the otf position the fan motor starter is simply Off from its power supply lines. In the manual position, fan motor starter MS 2 may be energized at any time by direct connection to its power supply lines, by-passing 5 t the timer control. In the automatic position, control over the fan motor starter isestablished through contacts TM-1 on slave timer T1.

The starter MS-I for motor 46 which drives the eliminator assembly 30- is connectable across the power line con- 10 ductors L1, L2 through a manually operated switch 62 which is usually kept closed but which can be opened at any time, thus by-passing the timer control in order to stop the eliminator assembly in the event of an emergency, or for any'other necessary reason. Also connected in this starter circuit for the eliminator motor are contacts TD-l of the delay timer, the motor TD of which is connected in series with auxiliary contacts ms2 on the fan motor starter MS-2 so that the motor TD of the delay timer runs only when the fan motor starter MS-2 isenergized.

Solenoid EP-l controlling valve V1 is connectable across its power supply L1, L2 through a manually controllable switch 63 which is usually kept open and is connected automatically to the power supply through con tacts TM-2 of the slave timer T1.

The circuit for energizing solenoid EP-Z from supply lines L1, L2 and controlling operation of valve V2 includes a manually operated switch 64 which is usually kept closed, and auxiliary contacts ms-l on starter MS-1 for the eliminator motor, as well as manually operated switch 62 and contacts TD-l of the delay timer.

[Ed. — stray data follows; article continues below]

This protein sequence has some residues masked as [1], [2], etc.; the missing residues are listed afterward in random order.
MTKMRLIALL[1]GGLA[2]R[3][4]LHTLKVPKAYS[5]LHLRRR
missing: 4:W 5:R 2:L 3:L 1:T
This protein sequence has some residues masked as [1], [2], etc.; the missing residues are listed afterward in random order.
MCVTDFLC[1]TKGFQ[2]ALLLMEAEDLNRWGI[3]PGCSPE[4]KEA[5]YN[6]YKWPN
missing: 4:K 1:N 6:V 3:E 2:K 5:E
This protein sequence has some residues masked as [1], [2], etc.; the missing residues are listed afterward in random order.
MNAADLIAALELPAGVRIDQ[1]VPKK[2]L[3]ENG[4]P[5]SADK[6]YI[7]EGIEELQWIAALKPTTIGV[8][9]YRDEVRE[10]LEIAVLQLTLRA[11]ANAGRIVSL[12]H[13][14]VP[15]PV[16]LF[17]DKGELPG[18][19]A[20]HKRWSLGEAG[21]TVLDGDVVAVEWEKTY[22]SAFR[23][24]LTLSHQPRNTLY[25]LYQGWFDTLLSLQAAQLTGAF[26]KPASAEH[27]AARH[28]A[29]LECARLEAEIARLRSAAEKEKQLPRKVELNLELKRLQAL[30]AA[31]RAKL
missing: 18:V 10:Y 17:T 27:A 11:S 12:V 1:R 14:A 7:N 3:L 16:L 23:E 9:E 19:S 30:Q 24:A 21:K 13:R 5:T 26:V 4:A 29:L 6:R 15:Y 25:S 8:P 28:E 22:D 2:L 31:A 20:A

The program control over operation of the complete washer and eliminator structure operates in the following manner. The motor TAM of master timer T2 runs continuously and controls the four separate sets of paralleled contacts TAM-1 to TAM-4. By a proper phasing of these four separate sets of contacts, it is possible to establish almost any repeatable time cycle up to and including one operation every twenty-four hours. Master timer T2 in turn, through one of its four sets of contacts TAM-1 to TAM-4 when closed, energizes motor TM of slave timer T1 which, once started, continues through its entire sequence and then turnsitself off to await the next impulse from master timer T2. Slave timer T1 controls three sets of contacts of which the contact sets TM-l and TM2 control various sequenced events, and contact set TM-3 serves as a holding contact to cause the timer to operate through one complete cycle which may, for example, be thirty minutes.